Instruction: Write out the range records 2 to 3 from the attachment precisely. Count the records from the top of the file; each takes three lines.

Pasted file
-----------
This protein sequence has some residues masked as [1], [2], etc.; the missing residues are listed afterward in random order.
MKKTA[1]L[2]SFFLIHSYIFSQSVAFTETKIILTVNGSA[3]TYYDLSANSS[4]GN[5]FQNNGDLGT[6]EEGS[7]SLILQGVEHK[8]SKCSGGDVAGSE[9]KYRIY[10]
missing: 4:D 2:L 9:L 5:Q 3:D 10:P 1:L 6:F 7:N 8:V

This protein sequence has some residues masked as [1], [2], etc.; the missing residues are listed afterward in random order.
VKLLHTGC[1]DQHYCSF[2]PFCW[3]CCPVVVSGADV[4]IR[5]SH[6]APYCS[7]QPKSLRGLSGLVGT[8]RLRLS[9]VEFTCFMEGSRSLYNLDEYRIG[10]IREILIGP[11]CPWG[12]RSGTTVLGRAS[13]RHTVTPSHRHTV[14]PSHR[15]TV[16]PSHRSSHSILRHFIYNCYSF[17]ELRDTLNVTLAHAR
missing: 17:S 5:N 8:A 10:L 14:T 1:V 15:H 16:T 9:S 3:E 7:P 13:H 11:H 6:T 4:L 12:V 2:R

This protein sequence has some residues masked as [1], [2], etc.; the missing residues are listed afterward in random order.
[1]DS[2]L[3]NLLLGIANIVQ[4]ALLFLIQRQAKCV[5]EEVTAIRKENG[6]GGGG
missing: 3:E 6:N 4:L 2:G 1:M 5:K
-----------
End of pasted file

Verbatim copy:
This protein sequence has some residues masked as [1], [2], etc.; the missing residues are listed afterward in random order.
VKLLHTGC[1]DQHYCSF[2]PFCW[3]CCPVVVSGADV[4]IR[5]SH[6]APYCS[7]QPKSLRGLSGLVGT[8]RLRLS[9]VEFTCFMEGSRSLYNLDEYRIG[10]IREILIGP[11]CPWG[12]RSGTTVLGRAS[13]RHTVTPSHRHTV[14]PSHR[15]TV[16]PSHRSSHSILRHFIYNCYSF[17]ELRDTLNVTLAHAR
missing: 17:S 5:N 8:A 10:L 14:T 1:V 15:H 16:T 9:S 3:E 7:P 13:H 11:H 6:T 4:L 12:V 2:R

This protein sequence has some residues masked as [1], [2], etc.; the missing residues are listed afterward in random order.
[1]DS[2]L[3]NLLLGIANIVQ[4]ALLFLIQRQAKCV[5]EEVTAIRKENG[6]GGGG
missing: 3:E 6:N 4:L 2:G 1:M 5:K